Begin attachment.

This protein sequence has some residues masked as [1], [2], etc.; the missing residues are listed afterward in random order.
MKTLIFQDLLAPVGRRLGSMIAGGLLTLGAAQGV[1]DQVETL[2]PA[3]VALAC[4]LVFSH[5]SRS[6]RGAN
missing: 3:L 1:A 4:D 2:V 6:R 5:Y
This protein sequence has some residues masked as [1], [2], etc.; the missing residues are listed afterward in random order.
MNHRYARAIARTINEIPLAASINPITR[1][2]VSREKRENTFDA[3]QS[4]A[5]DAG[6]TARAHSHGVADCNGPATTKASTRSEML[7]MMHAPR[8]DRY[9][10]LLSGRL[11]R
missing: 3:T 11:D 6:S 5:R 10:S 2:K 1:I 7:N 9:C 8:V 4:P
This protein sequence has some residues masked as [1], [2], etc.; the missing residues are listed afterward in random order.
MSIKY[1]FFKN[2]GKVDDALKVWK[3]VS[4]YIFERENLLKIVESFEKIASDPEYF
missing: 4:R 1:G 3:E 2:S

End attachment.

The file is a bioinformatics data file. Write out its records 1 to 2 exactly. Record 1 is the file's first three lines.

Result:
This protein sequence has some residues masked as [1], [2], etc.; the missing residues are listed afterward in random order.
MKTLIFQDLLAPVGRRLGSMIAGGLLTLGAAQGV[1]DQVETL[2]PA[3]VALAC[4]LVFSH[5]SRS[6]RGAN
missing: 3:L 1:A 4:D 2:V 6:R 5:Y
This protein sequence has some residues masked as [1], [2], etc.; the missing residues are listed afterward in random order.
MNHRYARAIARTINEIPLAASINPITR[1][2]VSREKRENTFDA[3]QS[4]A[5]DAG[6]TARAHSHGVADCNGPATTKASTRSEML[7]MMHAPR[8]DRY[9][10]LLSGRL[11]R
missing: 3:T 11:D 6:S 5:R 10:S 2:K 1:I 7:N 9:C 8:V 4:P